I’ll never forget the first time I was out by the Temple at midnight, scribbling something by the dull light of my headlamp, when the flashing red and blue lights of the default world streaked past, causing everyone around me to nearly jump out of their skin.
A gunmetal gray SUV skidded up to a scene maybe ten yards off into deep playa, where a bunch of EL-wired nightcrawlers stood stock-still. The doors opened and slammed, men in khaki uniforms stepped out brandishing bright flashlights, and they encircled those hapless hoodlums, while the red and blue lights swirled around us.
I didn’t know the reason for this disturbance; those midnight ravers may have fully deserved their run-in with the law. But I was unable to determine how I felt about the situation. Part of me felt intruded upon. Who did these Babylon cowboys think they were, zapping everybody with their lights like that?
But on the other hand, there was something profoundly hilarious about it. The action was beyond earshot, but I imagined this whole absurd scene playing out:
“Awright, son! Put yer hands on yer head! Toooo much fun! Burnin’ Man’s over fer you! Yer cut off!”
Of course, the notion of getting arrested at Burning Man irked me deeply. I’m sure it’s unsettling to lots of us. This is the kind of event that attracts anti-establishment, self-determining people; that’s why we go out there. Who wants to deal with this all-too-default authority out on the playa?
But then again, where else but Burning Man would we be able to stand toe-to-toe with a cop in such a uniquely absurd situation?
What about radical self-expression? Participation? Immediacy? Why should we treat an encounter with law enforcement differently than any other encounter on the playa?
I got it in my head that I would treat a playa cop just like I would any other Burning Man participant and see what happened. It wasn’t long before I got the chance. Fortunately, unlike my busted brethren out by the Temple port-a-potties, I was the one who took the initiative.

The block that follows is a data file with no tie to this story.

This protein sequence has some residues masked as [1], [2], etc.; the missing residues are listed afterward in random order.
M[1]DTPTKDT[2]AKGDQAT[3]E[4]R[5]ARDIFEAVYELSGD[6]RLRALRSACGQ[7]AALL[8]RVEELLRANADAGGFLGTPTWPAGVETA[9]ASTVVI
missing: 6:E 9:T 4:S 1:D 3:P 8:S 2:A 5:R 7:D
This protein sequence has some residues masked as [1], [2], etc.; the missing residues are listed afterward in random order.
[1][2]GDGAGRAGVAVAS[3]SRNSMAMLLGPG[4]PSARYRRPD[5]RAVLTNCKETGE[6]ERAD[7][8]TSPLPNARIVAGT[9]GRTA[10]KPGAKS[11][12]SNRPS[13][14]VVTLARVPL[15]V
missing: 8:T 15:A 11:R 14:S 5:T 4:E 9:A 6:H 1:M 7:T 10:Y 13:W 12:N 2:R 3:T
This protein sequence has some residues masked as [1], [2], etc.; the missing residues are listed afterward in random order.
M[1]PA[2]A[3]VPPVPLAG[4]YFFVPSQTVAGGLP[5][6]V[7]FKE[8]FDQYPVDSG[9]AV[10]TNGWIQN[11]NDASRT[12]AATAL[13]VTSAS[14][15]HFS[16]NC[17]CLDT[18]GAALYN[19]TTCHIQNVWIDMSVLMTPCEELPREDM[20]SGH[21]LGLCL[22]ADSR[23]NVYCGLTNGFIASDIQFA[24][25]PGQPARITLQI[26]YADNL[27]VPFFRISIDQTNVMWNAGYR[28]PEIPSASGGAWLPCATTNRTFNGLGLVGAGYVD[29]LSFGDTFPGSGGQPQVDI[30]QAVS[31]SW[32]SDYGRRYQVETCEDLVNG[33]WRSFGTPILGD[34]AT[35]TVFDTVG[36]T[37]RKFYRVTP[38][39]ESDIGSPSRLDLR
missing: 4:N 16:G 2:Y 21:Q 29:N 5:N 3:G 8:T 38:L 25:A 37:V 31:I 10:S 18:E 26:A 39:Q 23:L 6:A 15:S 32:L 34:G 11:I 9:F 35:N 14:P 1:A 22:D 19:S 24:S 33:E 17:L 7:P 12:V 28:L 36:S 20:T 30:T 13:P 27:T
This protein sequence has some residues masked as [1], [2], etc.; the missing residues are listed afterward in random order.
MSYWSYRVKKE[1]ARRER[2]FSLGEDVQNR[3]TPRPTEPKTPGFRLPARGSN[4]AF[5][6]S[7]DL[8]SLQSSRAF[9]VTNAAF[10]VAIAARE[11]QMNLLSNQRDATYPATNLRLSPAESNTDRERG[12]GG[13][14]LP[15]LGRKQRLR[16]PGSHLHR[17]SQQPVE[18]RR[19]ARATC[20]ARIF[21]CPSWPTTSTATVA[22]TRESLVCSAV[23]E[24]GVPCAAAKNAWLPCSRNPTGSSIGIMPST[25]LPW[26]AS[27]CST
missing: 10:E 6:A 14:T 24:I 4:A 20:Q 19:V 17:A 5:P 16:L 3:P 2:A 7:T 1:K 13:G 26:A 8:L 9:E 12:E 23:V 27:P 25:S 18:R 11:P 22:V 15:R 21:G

It was a dusty, windy Friday night. Dr. Megavolt was rumored to be making his last appearance at the 2010 burn right on the esplanade. Some camp-mates and I were biking back from camp Sukkat Shalom, and we decided to join the throng of people milling around the big truck with the Tesla coils on it. Someone said something about an alleged “time” at which this “event” was supposed to “start,” and that it was running “late.” We chuckled at the amusing notion of “times” and “events” as we waited.
After about 20 minutes, I heard the hum of motors and the crackle of radios, and two four-wheelers rolled up and stopped a few yards short of the crowd. Bureau of Land Management. Federalees.
They kept their distance, and they didn’t have their flashlights out, but I noticed the people on the outer edges of the throng instinctively pushing in, away from these intruders. This felt like awfully sheep-like behavior to me.
“I’m gonna go talk to the feds,” I told my friends, and I trotted off before they could stop me.
“Here to see the show?” I asked the BLM rangers as I approached.
“Oh, yeah,” one of them said, dismounting his four-wheeler. “We heard there was some kinda demonstration.”
“Yeah, it’s a…”, the other ranger balked. “What is it again?”
“It’s a Tesla coil,” I explained, and then I proceeded to pretend like I knew how a Tesla coil worked. “Basically, he plays with lightning.”
“Man,” said the first ranger. “So cool.”
This was a very good moment. My skin got tingly. I could tell the feeling was mutual; these guys weren’t acting like they’d been chatting merrily all week. They seemed positively relieved to be talking to me.
They were from Oregon, which was neat, since I had just moved there a couple of weeks before Burning Man. I didn’t know where their town was, but they laughed it off. “Once you’ve got Oregon plates on your car, you’re good,” the second ranger explained.
“Is this your first burn?”, I asked them.
“Yup. I really want to come back, though… like, as a civilian? This thing is so amazing.”
He was damned right about that. They explained their whole enforcement philosophy to me after that. They said they weren’t worried about drinking or drugs or other personal choices. “We just, we know there are kids here, we know some people are underage, we just want to make sure everybody’s safe.”
It seemed like they were justifying themselves to me, making sure I knew they weren’t bad guys, but I knew that already. They had volunteered to come out there, to help satisfy the demands of the U.S. government and the State of Nevada and Washoe County, so that we could have this festival. They were just as much a part of it as I was.
Hey, there has to be a speed limit, right?
Not too long into the Megavolt show, they got a call over the radio, and they slowly turned their 4x4s around and drove off. It’s too bad they missed the finale. It would have blown their minds.